This method of obtaining an earth connection will work ok, but you will get slightly less range than if you had made the earth connection at the actual mount because the further the aerial is away from it's earth, the higher the angle of radiation will be - so you'll be sending signal up at something like 45 degrees, instead of a much lower angle, along the ground.

Using one of these methods is ideal if you have a nice new powder coated rack and don't want to scrape the paint away, or have a heavily chromed or zinc plated bar that again you don't want to scrape, or the surface of what you want to mount to is plastic coated.

2-Bolt mount fitted with an Artificial Ground Plane fixed to a powder coated roofrack that the customer didn't want to scrape in order to get an earth connection
2-Bolt mount fitted with an Artificial Ground Plane fixed to a powder coated roofrack that the customer didn't want to scrape in order to get an earth connection
Another 2-Bolt mount fitted with artificial ground, on the mirror arm of a tractor which does not have a continuous metal-to-metal contact with the rest of the cab
Another 2-Bolt mount fitted with artificial ground, on the mirror arm of a tractor which does not have a continuous metal-to-metal contact with the rest of the cab


Roofrack mounting
The 2-Bolt mount is ideal for small diameter roofrack bars (upto 31mm max). If you are using this mount to fix to a roofrack, then you will probably find that the rack itself is a large enough piece of metal to act as a groundplane for the aerial so you won't have to worry about making a connection between the rack and the body or the battery.

If you're using it to fix to a single roof bar, you may need to use one the solutions shown above, even if the roof bar is metal because it might not be large enough on it's own to act as a ground and it may be isolated from the rest of the vehicle (this is done by manufacturers in some circumstances to reduce vibration and wind noise).

One of the factors that contribute to getting a good SWR is that the aerial shouldn't have too much metal close to it, so it's no good putting this mount on the bottom bar of a roofrack on whatever, and having the aerial right next to the top bar etc, as this won't work so well - best to put it on the top bar to start with.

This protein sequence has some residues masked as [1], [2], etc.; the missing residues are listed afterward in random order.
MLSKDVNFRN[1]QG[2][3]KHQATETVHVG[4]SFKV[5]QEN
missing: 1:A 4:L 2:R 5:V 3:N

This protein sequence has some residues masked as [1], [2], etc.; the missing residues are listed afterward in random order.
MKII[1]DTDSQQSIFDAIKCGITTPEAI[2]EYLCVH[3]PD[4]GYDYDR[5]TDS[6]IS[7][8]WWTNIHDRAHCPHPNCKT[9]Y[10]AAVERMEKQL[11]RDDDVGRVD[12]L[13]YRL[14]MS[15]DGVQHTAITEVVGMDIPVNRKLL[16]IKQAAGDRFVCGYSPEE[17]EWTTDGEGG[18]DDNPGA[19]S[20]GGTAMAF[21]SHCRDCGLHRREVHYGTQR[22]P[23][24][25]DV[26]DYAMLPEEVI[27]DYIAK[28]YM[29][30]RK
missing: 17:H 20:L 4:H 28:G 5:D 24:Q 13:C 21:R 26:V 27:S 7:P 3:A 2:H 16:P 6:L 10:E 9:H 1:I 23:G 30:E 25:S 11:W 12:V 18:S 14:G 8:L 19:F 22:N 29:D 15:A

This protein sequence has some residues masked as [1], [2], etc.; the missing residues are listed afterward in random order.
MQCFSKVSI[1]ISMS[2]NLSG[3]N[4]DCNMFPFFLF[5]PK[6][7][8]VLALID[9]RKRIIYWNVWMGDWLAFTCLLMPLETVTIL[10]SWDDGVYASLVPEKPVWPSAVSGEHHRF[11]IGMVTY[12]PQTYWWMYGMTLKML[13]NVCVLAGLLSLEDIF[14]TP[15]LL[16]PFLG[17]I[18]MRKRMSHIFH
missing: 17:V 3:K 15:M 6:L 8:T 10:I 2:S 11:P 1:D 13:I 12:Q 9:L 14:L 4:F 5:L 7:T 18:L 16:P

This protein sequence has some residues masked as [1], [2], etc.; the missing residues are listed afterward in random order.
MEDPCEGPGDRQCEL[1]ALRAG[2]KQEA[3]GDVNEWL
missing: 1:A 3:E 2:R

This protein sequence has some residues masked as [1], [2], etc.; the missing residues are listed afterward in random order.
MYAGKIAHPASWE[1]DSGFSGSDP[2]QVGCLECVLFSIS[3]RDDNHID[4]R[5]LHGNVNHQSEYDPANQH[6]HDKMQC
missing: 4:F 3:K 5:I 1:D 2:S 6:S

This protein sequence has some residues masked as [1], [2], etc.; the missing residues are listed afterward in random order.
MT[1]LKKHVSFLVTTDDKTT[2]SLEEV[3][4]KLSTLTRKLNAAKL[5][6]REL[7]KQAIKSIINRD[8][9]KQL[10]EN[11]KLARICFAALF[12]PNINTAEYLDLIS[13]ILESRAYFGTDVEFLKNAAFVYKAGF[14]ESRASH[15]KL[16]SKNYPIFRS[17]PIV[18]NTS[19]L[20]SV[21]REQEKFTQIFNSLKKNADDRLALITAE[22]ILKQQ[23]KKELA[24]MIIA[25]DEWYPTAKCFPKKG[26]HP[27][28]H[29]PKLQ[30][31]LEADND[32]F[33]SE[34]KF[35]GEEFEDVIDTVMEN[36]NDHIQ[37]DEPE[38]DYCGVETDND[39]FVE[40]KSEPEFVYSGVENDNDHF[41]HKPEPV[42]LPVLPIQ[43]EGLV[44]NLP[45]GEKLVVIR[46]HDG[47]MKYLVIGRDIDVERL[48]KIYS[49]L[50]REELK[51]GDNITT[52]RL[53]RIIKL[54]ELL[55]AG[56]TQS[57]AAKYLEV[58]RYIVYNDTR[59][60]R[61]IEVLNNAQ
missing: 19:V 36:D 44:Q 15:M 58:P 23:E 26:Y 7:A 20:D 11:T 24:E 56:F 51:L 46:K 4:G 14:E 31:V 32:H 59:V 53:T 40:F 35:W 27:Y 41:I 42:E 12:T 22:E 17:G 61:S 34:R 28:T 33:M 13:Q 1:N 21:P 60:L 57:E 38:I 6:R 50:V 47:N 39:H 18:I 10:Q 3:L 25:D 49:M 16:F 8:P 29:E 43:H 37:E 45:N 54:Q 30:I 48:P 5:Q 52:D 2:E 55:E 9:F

A two bolt bar mount mounted on the roofbars of an estate car
A two bolt bar mount mounted on the roofbars of an estate car
A two-bolt mount fitted to a galvanised roofrack on a Land Rover


Other places you can use this mount
Because this mount can be used on any small diameter bar, it can be used to mount an aerial in a whole load of different places...

    For example :
  • On a lamp guard on a bullbar
  • On a rear ladder
  • On any round or square bar between 14mm and 31mm in diameter
Here the customer discarded one part of the mount and just bolted the rest to the vehicle using the bolt that holds the roof bars on
Here the customer discarded one part of the mount and just bolted the rest to the vehicle using the bolt that holds the roof bars on
A 2-Bolt bar mount fitted to an awning tie on a VW Camper
A 2-Bolt bar mount fitted to an awning tie on a VW Camper

General points to remember wherever you use the flat bar mount :
Using this mount means you have the cable on the outside of the vehicle - it's important to secure the cable (with tiewraps) so it's not going to get tugged on by stray branches etc. Also, where there often ends up a "loop" under the mount where the plug connects - make sure you keep this as small as possible, maybe close the loop with some gaffa tape or similar, so branches etc can't snag the cable or connector.

The stud (the bit where the aerial screws in the top, and the plug goes in the bottom) has an insulator fitted which insulates the main bolt from touching the bar as it passes through it.

This nylon insulator has a lip to it, which is designed to sit in the hole in the bar, so that the bolt that passes through it doesnt touch the bar at all - this is important so if you take the stud apart for any reason, make sure it goes back with the lip seated properly in the hole.


Product links:
2-Bolt mount with 5m cable
2-Bolt mount without cable
4x4 CB Radio Package Deals (all of which have the option of choosing this mount)


More photos of the 2-Bolt Rack/Bar mount


You are here : Installing CB Into 4x4's / Fitting the Aerial & Mount / Fitting a Flat Bar Mount